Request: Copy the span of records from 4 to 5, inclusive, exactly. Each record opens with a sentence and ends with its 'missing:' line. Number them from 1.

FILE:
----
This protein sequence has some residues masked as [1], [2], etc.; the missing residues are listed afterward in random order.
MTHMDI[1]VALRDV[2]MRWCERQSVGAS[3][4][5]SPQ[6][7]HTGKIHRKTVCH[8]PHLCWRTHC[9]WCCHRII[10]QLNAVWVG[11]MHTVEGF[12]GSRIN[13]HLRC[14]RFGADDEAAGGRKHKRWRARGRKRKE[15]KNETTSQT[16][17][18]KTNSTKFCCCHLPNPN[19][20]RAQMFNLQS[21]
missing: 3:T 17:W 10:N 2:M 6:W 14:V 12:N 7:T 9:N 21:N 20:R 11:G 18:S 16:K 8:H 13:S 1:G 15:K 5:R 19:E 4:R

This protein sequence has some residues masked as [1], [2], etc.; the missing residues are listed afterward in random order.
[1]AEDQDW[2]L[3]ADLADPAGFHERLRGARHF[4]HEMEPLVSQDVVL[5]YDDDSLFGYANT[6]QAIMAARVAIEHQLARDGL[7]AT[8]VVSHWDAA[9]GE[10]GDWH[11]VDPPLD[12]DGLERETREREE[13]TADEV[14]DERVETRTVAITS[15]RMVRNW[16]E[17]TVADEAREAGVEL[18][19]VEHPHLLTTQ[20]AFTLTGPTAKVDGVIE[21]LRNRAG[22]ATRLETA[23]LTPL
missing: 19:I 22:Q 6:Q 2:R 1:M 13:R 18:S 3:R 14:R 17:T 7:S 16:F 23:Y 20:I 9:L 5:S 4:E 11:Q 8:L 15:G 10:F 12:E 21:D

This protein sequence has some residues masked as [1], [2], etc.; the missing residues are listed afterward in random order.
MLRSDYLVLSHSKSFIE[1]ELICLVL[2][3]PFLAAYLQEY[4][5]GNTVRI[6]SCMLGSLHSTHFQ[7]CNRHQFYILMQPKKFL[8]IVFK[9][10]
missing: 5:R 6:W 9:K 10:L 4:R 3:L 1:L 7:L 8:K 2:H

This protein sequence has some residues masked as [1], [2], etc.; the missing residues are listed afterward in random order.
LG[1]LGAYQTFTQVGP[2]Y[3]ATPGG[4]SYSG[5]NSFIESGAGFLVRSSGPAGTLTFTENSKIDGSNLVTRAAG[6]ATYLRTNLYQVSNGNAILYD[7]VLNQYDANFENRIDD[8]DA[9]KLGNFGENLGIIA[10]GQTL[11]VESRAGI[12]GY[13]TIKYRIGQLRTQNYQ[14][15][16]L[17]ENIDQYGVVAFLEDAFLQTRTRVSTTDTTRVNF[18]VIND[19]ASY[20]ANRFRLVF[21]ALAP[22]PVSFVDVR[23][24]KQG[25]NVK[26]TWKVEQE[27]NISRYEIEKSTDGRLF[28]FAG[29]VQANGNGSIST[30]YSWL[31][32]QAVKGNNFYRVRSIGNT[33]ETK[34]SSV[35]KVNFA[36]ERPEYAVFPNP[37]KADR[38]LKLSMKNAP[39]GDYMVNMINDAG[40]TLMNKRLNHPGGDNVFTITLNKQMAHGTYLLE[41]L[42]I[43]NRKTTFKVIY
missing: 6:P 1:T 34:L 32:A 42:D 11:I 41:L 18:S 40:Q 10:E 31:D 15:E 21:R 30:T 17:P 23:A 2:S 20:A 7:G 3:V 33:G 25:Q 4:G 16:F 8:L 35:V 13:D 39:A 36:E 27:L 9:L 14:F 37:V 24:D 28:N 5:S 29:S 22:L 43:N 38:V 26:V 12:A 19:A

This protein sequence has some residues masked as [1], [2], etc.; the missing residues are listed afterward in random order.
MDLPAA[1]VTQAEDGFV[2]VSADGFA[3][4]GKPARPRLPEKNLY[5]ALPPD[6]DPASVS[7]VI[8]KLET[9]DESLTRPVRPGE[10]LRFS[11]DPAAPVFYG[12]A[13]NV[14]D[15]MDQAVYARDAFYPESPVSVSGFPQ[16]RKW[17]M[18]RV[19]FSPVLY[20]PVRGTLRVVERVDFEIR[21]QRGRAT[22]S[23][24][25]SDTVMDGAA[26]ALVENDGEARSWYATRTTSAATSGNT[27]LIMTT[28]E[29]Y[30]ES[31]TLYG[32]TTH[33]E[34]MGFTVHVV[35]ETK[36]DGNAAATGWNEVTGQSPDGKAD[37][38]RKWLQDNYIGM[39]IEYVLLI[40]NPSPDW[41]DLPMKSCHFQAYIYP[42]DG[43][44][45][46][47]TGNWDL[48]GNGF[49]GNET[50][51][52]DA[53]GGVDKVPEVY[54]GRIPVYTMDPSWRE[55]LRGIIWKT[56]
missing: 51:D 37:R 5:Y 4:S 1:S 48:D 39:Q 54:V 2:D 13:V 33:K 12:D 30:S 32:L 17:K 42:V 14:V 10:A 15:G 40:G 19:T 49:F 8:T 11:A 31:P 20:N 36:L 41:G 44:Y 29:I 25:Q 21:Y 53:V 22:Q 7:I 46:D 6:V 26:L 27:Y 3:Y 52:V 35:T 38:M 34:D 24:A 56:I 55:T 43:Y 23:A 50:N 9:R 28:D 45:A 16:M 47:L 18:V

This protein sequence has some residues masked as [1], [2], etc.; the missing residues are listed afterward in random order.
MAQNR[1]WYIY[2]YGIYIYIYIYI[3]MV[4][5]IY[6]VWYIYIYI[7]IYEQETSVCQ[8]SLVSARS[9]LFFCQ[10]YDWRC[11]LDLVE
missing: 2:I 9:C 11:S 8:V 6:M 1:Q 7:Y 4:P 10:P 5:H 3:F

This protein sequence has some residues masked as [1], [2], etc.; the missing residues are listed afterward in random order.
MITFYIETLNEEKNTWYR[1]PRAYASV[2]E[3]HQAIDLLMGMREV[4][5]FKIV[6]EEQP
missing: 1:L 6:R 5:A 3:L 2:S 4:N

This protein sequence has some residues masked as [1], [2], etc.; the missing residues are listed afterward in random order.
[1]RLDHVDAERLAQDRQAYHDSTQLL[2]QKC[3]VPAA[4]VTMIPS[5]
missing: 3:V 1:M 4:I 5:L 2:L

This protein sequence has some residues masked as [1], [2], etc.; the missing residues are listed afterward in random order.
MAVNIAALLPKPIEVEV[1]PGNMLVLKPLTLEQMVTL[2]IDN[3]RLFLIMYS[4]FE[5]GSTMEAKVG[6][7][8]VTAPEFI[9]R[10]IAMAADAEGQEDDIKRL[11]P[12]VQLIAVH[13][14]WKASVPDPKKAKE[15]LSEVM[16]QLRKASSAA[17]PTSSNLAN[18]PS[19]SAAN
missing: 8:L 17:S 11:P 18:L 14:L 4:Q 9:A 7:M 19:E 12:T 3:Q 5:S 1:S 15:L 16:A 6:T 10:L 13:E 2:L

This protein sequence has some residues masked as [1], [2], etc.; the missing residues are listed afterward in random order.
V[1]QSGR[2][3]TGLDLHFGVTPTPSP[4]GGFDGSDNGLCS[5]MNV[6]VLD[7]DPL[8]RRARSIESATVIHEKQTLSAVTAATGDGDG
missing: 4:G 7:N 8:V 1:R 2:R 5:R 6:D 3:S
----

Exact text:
This protein sequence has some residues masked as [1], [2], etc.; the missing residues are listed afterward in random order.
LG[1]LGAYQTFTQVGP[2]Y[3]ATPGG[4]SYSG[5]NSFIESGAGFLVRSSGPAGTLTFTENSKIDGSNLVTRAAG[6]ATYLRTNLYQVSNGNAILYD[7]VLNQYDANFENRIDD[8]DA[9]KLGNFGENLGIIA[10]GQTL[11]VESRAGI[12]GY[13]TIKYRIGQLRTQNYQ[14][15][16]L[17]ENIDQYGVVAFLEDAFLQTRTRVSTTDTTRVNF[18]VIND[19]ASY[20]ANRFRLVF[21]ALAP[22]PVSFVDVR[23][24]KQG[25]NVK[26]TWKVEQE[27]NISRYEIEKSTDGRLF[28]FAG[29]VQANGNGSIST[30]YSWL[31][32]QAVKGNNFYRVRSIGNT[33]ETK[34]SSV[35]KVNFA[36]ERPEYAVFPNP[37]KADR[38]LKLSMKNAP[39]GDYMVNMINDAG[40]TLMNKRLNHPGGDNVFTITLNKQMAHGTYLLE[41]L[42]I[43]NRKTTFKVIY
missing: 6:P 1:T 34:L 32:A 42:D 11:I 41:L 18:S 40:Q 10:E 31:D 15:E 21:R 30:T 17:P 23:A 2:S 20:A 7:G 3:V 33:G 25:Q 4:G 16:F 8:L 35:V 13:D 39:A 36:E 27:L 9:L 14:F 37:V 24:D 28:N 5:S 29:S 22:L 43:N 38:V 26:V 12:A 19:A

This protein sequence has some residues masked as [1], [2], etc.; the missing residues are listed afterward in random order.
MDLPAA[1]VTQAEDGFV[2]VSADGFA[3][4]GKPARPRLPEKNLY[5]ALPPD[6]DPASVS[7]VI[8]KLET[9]DESLTRPVRPGE[10]LRFS[11]DPAAPVFYG[12]A[13]NV[14]D[15]MDQAVYARDAFYPESPVSVSGFPQ[16]RKW[17]M[18]RV[19]FSPVLY[20]PVRGTLRVVERVDFEIR[21]QRGRAT[22]S[23][24][25]SDTVMDGAA[26]ALVENDGEARSWYATRTTSAATSGNT[27]LIMTT[28]E[29]Y[30]ES[31]TLYG[32]TTH[33]E[34]MGFTVHVV[35]ETK[36]DGNAAATGWNEVTGQSPDGKAD[37][38]RKWLQDNYIGM[39]IEYVLLI[40]NPSPDW[41]DLPMKSCHFQAYIYP[42]DG[43][44][45][46][47]TGNWDL[48]GNGF[49]GNET[50][51][52]DA[53]GGVDKVPEVY[54]GRIPVYTMDPSWRE[55]LRGIIWKT[56]
missing: 51:D 37:R 5:Y 4:S 1:S 48:D 39:Q 54:V 2:D 13:V 33:K 12:D 30:S 32:L 17:K 42:V 14:V 10:A 15:G 40:G 19:T 49:F 8:T 11:A 31:P 20:N 36:L 41:G 44:Y 29:I 25:Q 21:Y 53:V 22:Q 7:I 46:D 6:V 26:L 27:Y 3:Y 52:V 35:T 38:M 34:D 24:A 56:I 55:T 43:Y 23:A 50:N 9:R 28:D 45:A 16:M 47:L 18:V